People in Need  Humanitarian aid  Burma/Myanmar  Burmese thanks to People in Need can defend themselves against authorities´ oppression

Burmese thanks to People in Need can defend themselves against authorities´ oppression

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Arbitrary confiscation of land and illegal requirements of the authorities in Burma are rampant. The victims are mainly people in the villages who have little idea about their rights and do not know how to defend against oppression from authorities. People in Need accordingly finance Burmese non-profit organizations, which helps locals regain their rights.

We don´t have to move out

Soldiers came here and asked for 1.2 million Kyat (approx. 1200 USD) for electricity,” Nang Khin Hla says. “This was too much for us. We do not earn more than 600.000 Kyat per year.” 600 USD is barely enough for Nang Khin Hla to pay her current bills, but she also wanted to have electricity at her home. The soldiers told her, she and her family had to move out, if they refused to pay.

Nang Khin Hla and her family live in a small village in northern Myanmar, an area predominantly controlled by the local ethnic authority. Issues such as illegal financial demands or land confiscation are pervasive throughout the whole country.

For some of Nang Khin Hla’s neighbours the dream of having electricity turned out to be a nightmare. The repeated exorbitant demands, accompanied by the pressure of the local authorities, were unbearable for a long time. Some next-door families moved to other villages, but Nang Khin Hla and her family stayed.

They turned to Demo, a local civil society organization, which is promoting and fighting for human rights of local people in remote areas of northern Myanmar. In 2012, Demo started its activities and has helped many people in need, including Nang Khin Hla and her family.

With PIN’s support, Demo conducted eight trainings related to land and human rights in Nang Khin Hla’s and neighboring villages. Nang Khin Hla finishes her story by saying: “We united together with other families in the village and we collectively refused the demands of the local ethnic authority. They have left us alone now. If I had to move out I would not know where to go and how I would cope. I am glad we united and I am really glad I have met members of the local organisation.”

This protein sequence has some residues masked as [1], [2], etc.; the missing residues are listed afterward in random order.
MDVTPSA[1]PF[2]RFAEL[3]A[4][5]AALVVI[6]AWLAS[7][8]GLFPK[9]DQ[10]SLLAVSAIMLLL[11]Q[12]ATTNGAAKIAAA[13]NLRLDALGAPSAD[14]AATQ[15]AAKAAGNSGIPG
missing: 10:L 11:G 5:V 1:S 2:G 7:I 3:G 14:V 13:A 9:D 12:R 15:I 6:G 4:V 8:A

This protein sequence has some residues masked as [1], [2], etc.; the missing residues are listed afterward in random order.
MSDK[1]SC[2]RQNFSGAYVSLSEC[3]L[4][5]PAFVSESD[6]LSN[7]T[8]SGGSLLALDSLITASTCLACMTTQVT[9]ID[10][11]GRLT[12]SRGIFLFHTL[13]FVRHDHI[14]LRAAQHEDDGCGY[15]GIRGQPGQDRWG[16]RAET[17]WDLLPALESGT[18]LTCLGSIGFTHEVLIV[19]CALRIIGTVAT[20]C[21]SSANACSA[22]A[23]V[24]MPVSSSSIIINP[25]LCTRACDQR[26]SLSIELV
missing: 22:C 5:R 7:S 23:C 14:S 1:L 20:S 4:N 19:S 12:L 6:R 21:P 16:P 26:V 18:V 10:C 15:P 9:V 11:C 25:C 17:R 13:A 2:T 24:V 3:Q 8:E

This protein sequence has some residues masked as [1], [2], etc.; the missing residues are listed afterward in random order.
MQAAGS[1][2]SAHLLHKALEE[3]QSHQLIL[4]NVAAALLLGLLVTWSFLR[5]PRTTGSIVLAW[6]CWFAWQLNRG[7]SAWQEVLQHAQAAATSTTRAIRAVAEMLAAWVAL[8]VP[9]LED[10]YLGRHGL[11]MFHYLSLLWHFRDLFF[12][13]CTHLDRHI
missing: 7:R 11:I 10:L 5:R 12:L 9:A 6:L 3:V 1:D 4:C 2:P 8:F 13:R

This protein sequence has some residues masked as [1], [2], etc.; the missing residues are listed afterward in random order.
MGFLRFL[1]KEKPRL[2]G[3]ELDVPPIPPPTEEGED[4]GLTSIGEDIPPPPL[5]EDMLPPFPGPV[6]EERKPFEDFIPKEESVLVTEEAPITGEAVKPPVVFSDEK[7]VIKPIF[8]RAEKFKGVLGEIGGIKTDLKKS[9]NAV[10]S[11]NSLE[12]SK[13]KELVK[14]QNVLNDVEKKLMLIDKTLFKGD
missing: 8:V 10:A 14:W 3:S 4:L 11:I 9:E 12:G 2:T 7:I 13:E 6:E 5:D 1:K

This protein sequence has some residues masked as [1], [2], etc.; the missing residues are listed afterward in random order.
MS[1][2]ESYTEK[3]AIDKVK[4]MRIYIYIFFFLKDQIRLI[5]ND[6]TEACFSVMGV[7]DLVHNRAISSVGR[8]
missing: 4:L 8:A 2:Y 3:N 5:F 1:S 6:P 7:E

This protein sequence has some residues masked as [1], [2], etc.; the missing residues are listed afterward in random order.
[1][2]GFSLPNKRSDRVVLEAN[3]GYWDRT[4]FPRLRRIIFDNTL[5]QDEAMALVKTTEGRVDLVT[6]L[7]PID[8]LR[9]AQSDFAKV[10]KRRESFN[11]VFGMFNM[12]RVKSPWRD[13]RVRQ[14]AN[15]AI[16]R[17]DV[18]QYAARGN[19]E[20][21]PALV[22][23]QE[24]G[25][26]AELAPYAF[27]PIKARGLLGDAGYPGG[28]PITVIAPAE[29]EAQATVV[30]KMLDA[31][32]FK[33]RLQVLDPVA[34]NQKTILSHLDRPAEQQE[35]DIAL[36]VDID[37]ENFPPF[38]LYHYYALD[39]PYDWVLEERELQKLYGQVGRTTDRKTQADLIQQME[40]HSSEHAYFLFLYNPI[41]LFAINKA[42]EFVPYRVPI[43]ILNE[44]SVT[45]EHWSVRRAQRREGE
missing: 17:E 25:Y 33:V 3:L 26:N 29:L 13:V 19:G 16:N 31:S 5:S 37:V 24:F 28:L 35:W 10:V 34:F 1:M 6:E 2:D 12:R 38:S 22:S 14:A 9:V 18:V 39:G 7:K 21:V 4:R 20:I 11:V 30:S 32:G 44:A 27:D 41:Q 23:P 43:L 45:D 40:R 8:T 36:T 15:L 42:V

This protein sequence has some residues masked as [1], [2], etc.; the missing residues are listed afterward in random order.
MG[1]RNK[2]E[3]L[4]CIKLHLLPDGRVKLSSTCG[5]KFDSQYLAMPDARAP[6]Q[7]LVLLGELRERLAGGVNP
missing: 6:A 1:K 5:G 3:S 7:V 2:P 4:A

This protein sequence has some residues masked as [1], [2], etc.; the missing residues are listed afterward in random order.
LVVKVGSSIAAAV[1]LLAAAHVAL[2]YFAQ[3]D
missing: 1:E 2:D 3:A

I wish I learned about human rights earlier in my life

Farmer Nyunt Win was one of those whom the local government confiscated land for the construction of large dam. It was another of the many cases of illegal land confiscation in Burma. Members of the community were duped by local officials who did not provide the local people the promised clean water, or education for their children, or participation in local government in exchange for their land. None of the farmers therefore did not receive the promised compensation.



Nyunt Win and others were contacted by the organizations Shwe Ba Kan Zaw (SKBZ), funded by People in Need, which offered them its help. Thanks to SKBZ Win knows how important free press is and how powerful it can be.



After the seizure of land SKBZ began to establish various working groups, including a group of observers, groups for fundraising, education group and group for protecting the rights. It also organized trainings in eight villages affected by the dam construction. SKBZ staff contacted the press, local radio stations and newspapers, organized a press conference and along with their requirements publicized the injustices inflicted by corrupted local authorities. Public pressure got Nyunt Win, and other community members compensation for their land. Thanks to the training supported by People in Need Win and the others are now prepared for the future unpleasant surprises.

“We didn’t have unity in the village and didn’t express our concerns about the corruption. Now we know how to ask for our rights, which we have lost before, by communicating with local authorities, CSOs and the media,” U Nyunt Win says. It sounds simple, but it was a big step to take, especially to lose the fear of communicating with government authorities. The trainings helped U Nyunt Win and other villagers to act as a unified group and not get threatened by government representatives anymore.

U Khin Mg Shwe works for SKBZ and knows how important their trainings were for the farmers: „The project is really successful because the community continues to work with professional lawyers to get a compensation for building Paung Laung Dam on their lands. They also contact media and lawyers for their rights. That’s why the project is really useful, sustainable and effective.“

The citizens of Paung Laung Township fought against the corrupt authorities, for their rights and U Nyunt Win is absolutely satisfied with the positive results after the training, but wishes that he “learned about human rights earlier in (his) life.”

PIN´s work in Myanmar

Since 2012, PIN is directly operating from Myanmar, with the aim to strengthen local civil society initiatives and support a more transparent democratic process. PIN´s main objective is to help building-up the capacity of local civil society by promoting partnerships, offering technical assistance and providing financial aid. In partnership with local organizations, PIN´s work is predominantly concentrated around 4 regional areas, namely Mon State, Shan State, Kayin State, and Mandalay Division.

You can learn more about PIN activities in Burma/Myanmar here and here.

 

Autor: Jan Blinka

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